2. It seems, that the old colonial powers have a hard time living up to the standards of their own preaching, namely the call for democracy.
    To try and subdue an old colony is hard to resist even if it has to be done under false pretenses, if that colony no longer wants itself to be bled dry of its natural resources,. And why not? After all, GWB managed to lie his way into Iraq and Afghanistan.
    That old British colony, now known as the USA is doing the same, as what their forefathers fought against, namely the abuse and corruption of an empire.
    Are the western countries not deep enough in debt yet, that they have to waste more money on all those unjustifiable and cruel wars?
    And what is all the propaganda against Islam, if they have nothing better to replace it with? Don`t tell me Christianity is, because its history record is a dismal one at best.

  3. George Rizk says:

    North Korea? There is law and order! There is oppression! There is productivity and even good scientific know how!

    If we create insurgency, a la al Qaida type, the dictatorship will increase its oppression, and that clean streets that we see in the videos, will become like Aleppo?

    When the South Koreans decided to have peace with their neighbors, we objected?

    • Mike Smith says:

      ” When the South Koreans decided to have peace with their neighbors, we objected? ”

      Actually Yes. South Korea was pursuing a ” sunshine policy ” of political and economic engagement with the North
      It was intended as a long term engagement that worked while Clinton was in office, and then was derailed when Bush jr changed foreign policy, have the axis of evil speech and general stirred up all the ill will that this policy was trying to end.
      Also in my previous post I was alluding to the continued Nuclear testing and Missile development that has been in the news the past month. Even if a peace deal could be found, the North Koreans would still feel they need those weapons as the West in general and the United States specifically has lost any credibility.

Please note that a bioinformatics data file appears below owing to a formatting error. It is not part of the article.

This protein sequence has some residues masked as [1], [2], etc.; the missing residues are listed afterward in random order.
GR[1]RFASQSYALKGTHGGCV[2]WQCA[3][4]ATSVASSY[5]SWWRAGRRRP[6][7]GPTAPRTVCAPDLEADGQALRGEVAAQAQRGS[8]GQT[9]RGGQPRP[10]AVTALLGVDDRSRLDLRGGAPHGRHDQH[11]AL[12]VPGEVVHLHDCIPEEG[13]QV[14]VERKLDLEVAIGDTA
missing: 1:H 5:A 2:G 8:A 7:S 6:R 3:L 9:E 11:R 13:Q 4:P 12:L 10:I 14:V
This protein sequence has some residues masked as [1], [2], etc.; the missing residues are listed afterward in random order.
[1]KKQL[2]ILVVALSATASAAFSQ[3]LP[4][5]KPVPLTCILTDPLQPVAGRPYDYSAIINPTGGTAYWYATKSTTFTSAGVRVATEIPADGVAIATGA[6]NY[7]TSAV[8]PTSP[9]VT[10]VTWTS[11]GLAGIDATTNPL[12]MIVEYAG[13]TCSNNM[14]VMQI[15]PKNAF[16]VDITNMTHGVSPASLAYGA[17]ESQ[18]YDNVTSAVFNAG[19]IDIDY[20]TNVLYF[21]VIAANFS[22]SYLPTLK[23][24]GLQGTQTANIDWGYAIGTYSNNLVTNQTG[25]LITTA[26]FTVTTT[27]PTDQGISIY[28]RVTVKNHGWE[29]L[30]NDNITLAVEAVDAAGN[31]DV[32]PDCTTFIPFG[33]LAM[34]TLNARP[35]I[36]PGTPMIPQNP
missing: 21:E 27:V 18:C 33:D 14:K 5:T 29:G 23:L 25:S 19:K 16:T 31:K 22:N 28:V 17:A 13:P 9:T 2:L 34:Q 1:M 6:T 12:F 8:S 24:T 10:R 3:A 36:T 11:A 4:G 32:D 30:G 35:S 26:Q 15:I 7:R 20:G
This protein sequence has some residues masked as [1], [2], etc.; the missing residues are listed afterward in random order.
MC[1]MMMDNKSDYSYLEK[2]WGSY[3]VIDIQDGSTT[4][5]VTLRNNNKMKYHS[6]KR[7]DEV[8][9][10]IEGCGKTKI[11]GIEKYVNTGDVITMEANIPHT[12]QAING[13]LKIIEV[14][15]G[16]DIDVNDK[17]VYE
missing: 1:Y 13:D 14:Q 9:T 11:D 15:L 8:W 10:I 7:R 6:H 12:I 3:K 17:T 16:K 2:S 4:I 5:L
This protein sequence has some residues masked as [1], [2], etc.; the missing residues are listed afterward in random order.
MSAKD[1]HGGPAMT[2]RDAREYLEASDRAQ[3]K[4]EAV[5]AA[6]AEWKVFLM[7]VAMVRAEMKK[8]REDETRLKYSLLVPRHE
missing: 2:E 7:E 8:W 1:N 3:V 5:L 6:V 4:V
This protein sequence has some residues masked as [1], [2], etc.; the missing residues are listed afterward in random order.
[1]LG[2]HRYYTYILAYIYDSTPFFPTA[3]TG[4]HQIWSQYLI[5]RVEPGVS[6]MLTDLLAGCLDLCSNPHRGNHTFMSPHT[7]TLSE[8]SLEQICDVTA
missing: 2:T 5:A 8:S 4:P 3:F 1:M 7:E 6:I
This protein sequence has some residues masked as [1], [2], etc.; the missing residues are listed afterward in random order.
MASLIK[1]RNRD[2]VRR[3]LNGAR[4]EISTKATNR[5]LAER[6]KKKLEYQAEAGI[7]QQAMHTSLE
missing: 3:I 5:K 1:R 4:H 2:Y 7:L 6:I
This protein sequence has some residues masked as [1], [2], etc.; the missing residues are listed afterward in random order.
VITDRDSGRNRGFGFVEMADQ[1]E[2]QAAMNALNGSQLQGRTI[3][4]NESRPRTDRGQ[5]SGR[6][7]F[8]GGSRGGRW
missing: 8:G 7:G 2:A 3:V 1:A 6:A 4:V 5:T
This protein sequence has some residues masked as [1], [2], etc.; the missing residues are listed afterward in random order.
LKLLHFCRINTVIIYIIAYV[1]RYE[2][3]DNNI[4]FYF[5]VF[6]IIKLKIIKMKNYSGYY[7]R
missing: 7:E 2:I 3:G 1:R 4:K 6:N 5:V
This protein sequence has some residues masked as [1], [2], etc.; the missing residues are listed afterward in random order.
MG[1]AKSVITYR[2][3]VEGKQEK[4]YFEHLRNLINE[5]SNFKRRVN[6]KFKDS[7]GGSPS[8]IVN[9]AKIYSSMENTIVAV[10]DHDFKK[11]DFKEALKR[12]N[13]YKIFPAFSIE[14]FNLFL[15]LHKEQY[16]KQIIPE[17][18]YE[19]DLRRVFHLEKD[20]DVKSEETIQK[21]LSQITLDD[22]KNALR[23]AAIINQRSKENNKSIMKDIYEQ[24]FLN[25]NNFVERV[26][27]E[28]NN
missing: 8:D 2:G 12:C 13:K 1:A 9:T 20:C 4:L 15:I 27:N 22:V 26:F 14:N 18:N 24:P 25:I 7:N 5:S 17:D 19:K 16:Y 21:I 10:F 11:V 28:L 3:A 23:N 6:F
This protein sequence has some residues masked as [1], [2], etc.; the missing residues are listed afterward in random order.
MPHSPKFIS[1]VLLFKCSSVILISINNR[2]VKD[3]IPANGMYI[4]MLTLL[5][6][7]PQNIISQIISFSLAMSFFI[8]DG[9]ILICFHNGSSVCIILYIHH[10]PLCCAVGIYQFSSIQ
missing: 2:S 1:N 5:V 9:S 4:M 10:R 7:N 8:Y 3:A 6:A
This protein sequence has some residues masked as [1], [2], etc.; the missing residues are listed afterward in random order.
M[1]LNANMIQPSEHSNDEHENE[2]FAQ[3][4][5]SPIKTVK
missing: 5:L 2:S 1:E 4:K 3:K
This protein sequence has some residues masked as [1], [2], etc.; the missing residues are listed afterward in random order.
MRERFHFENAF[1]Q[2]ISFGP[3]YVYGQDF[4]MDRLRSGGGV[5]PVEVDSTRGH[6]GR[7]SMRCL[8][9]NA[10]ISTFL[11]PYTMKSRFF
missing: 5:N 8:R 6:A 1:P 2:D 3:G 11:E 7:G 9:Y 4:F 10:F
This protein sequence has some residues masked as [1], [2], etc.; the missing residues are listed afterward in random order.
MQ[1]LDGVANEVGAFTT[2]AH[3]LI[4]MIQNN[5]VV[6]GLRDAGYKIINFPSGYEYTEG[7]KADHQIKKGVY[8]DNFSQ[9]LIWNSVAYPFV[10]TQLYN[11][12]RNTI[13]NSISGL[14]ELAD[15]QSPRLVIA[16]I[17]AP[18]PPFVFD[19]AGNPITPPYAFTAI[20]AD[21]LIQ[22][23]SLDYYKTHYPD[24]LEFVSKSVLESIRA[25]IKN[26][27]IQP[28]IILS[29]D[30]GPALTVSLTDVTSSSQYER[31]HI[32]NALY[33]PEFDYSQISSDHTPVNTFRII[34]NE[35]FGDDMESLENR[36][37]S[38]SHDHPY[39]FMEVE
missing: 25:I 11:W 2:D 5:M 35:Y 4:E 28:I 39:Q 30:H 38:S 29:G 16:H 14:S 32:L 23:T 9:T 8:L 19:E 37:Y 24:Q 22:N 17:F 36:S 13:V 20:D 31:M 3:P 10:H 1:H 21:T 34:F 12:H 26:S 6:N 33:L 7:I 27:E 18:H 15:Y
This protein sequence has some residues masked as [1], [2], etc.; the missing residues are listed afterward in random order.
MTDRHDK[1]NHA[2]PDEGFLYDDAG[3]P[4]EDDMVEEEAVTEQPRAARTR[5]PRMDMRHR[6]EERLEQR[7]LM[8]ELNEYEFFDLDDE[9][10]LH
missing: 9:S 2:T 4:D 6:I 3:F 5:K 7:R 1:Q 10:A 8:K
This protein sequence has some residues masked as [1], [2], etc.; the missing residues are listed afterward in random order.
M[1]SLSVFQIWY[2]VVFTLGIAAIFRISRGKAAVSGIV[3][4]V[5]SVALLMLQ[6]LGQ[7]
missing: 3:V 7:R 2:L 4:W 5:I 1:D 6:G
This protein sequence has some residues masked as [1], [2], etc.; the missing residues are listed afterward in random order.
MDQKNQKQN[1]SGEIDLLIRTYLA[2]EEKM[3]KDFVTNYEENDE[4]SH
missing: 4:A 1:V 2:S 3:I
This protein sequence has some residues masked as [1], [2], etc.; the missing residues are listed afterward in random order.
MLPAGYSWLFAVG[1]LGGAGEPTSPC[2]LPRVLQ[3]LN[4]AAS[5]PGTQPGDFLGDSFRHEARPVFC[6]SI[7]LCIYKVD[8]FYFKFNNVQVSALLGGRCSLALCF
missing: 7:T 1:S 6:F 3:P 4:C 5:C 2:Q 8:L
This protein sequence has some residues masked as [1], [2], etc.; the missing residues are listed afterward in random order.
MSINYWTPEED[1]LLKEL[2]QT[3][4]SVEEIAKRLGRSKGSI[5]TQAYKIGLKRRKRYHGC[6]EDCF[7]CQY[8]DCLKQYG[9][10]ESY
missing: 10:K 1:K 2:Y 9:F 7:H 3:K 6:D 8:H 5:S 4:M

Someone once said the US was a bad enemy, and a even worse friend.

  4. George Rizk says:

    The West’s conduct is very confusing, and inconsistent. Here we have France and the US arming, and supporting al Qaida in Syria, which will transform it to a crazy fanatic Islamic country, in the same day, we are fighting the crazy Al Qaida Islamists in Mali, Somalia, Sudan?

    How is it that dislodging a SECULAR dictator to create chaos is an acceptable policy?

  5. Mike Smith says:

    The biggest problem is the Western powers have put themselves up as honorless hypocrites, leaving zero room for any sort of negotiation or compromise as it is clear their wird is not to be trusted…. at all.

    Proven by the overthrow of Algerias elected government, so much for democracy right? Look at all the other places the same has happened, Iran ? how has that worked out ?

    Then look at Libya, peace and negotiation with the crazy dictator. He shut down his weapons programs and traded the fight for prosperity… and look where that got him.

    Perhaps the way of the Mad Mahdi is the only path to victory, kill them all.

    Even more scary, with this context in mind, does North Koreas recent action start to make sense ?

    We need a revolution at home, even the popular culture of network television has recently featured a show whose plot followed the crew of a American missile submarine turning on its own government in order to expose lies, corruption, and mass murder. While it seemed the plot was quickly concluded due to cancellation, the end result of a failed coup led by an honorable military, and the John Wilkes Booth actions of a member of the Military Arms Complex who could not go on with the situation despite her own prosperity being ensured. Fiction today, History Tomorrow ?

    We need to stop being sheep and letting the excuse of any party in our elections putting forth the same garbage stop us for change.

  6. George Rizk says:

    Great post Eric,

    The Uranium source for France’s nuclear power plants is not limited to Mali, and without it, France will have shut their plants? I am guessing that France may have realized that now that Libya has become Islamists, in addition to Tunisia, Somalia, Sudan, and Egypt; it is important to stop the avalanche of crazy Islam & Arabs from taking over the continent one country after the other.

    El Zawahry’s brother was on Cairo’s streets yesterday threatening America and the west with further violence if we stopped the Islamists from FORCING Sharia on Mali? Of course, Egypt, and the CIA ARE LOOKING THE OTHER WAY.